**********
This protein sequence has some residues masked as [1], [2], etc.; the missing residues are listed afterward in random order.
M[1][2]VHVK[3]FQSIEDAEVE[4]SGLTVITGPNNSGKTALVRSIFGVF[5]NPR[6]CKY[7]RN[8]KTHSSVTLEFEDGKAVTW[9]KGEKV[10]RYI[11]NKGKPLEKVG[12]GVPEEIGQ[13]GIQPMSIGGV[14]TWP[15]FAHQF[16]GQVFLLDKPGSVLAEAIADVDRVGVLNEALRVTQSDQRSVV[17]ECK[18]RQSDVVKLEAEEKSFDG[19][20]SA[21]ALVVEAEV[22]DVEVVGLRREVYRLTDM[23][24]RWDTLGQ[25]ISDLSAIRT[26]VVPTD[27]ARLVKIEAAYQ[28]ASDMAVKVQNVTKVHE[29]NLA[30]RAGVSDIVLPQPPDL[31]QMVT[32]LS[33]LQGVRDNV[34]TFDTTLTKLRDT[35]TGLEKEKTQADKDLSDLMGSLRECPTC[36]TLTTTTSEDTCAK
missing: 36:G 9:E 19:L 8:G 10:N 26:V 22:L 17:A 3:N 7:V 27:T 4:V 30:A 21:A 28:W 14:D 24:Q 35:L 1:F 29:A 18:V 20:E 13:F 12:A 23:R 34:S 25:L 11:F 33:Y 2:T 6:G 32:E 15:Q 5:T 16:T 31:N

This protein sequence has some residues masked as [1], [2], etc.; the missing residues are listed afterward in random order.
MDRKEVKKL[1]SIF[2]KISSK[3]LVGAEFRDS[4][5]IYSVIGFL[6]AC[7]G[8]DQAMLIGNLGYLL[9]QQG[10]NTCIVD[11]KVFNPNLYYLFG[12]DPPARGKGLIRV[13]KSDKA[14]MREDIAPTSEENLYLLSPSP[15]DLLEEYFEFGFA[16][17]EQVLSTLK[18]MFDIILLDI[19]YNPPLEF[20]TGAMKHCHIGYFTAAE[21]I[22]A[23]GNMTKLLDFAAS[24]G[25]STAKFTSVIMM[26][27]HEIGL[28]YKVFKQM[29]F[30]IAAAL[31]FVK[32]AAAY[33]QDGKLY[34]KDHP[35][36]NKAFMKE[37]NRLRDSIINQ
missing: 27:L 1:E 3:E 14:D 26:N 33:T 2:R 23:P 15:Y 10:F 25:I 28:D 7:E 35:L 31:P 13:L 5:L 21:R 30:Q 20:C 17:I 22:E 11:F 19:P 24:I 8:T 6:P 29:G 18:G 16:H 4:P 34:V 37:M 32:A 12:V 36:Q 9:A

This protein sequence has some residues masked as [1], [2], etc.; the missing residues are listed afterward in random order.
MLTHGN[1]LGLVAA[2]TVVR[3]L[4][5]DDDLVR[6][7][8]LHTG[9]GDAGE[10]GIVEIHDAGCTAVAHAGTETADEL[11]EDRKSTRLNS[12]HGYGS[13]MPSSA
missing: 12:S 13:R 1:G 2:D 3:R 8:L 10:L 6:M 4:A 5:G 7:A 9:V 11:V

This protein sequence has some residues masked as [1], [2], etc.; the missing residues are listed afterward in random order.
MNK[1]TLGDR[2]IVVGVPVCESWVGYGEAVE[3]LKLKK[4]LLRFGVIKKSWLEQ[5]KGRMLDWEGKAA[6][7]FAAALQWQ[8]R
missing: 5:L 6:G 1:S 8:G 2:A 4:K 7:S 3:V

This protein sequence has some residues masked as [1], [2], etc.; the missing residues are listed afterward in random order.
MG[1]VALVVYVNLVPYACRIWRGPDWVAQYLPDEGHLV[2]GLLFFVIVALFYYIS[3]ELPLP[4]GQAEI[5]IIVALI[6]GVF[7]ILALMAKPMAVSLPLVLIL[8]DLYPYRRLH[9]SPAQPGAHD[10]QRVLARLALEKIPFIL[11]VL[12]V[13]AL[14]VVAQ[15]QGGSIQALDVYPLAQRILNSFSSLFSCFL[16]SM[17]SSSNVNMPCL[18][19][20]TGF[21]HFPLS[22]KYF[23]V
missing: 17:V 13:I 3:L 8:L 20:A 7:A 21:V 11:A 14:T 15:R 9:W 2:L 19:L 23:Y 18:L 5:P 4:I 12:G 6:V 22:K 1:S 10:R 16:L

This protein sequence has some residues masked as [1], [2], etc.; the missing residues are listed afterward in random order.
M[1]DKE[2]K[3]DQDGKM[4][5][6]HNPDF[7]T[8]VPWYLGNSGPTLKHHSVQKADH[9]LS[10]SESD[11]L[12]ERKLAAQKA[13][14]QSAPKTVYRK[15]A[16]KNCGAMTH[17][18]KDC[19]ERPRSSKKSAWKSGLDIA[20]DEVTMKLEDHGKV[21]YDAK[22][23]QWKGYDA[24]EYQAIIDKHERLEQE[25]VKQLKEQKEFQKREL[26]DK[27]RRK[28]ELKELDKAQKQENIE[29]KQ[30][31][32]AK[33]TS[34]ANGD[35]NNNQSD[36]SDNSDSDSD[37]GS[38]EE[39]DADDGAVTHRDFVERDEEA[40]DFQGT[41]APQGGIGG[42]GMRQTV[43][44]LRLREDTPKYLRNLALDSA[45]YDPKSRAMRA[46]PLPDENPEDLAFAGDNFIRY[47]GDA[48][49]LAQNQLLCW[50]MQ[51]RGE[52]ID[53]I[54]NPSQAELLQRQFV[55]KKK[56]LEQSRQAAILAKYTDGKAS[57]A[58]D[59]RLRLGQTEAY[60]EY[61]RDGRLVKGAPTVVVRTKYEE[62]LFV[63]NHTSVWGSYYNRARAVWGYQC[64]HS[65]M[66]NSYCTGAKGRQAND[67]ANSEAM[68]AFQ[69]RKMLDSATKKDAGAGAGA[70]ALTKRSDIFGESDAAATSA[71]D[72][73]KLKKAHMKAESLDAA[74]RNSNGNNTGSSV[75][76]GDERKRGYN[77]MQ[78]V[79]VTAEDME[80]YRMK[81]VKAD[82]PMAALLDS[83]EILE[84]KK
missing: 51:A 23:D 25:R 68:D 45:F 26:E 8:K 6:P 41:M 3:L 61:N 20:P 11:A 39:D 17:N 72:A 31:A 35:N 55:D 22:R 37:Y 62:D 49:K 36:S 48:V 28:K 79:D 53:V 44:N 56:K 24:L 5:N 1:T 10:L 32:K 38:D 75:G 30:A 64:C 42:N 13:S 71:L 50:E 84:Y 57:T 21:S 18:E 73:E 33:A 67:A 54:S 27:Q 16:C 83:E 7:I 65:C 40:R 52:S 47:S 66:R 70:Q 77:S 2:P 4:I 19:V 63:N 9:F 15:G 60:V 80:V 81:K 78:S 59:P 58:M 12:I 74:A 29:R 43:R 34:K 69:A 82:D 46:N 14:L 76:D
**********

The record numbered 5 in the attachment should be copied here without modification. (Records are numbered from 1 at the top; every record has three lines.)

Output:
This protein sequence has some residues masked as [1], [2], etc.; the missing residues are listed afterward in random order.
MG[1]VALVVYVNLVPYACRIWRGPDWVAQYLPDEGHLV[2]GLLFFVIVALFYYIS[3]ELPLP[4]GQAEI[5]IIVALI[6]GVF[7]ILALMAKPMAVSLPLVLIL[8]DLYPYRRLH[9]SPAQPGAHD[10]QRVLARLALEKIPFIL[11]VL[12]V[13]AL[14]VVAQ[15]QGGSIQALDVYPLAQRILNSFSSLFSCFL[16]SM[17]SSSNVNMPCL[18][19][20]TGF[21]HFPLS[22]KYF[23]V
missing: 17:V 13:I 3:L 8:L 20:A 7:A 21:V 11:A 14:T 15:R 9:W 2:L 19:L 23:Y 18:L 5:P 4:I 12:G 6:V 22:K 1:S 10:R 16:L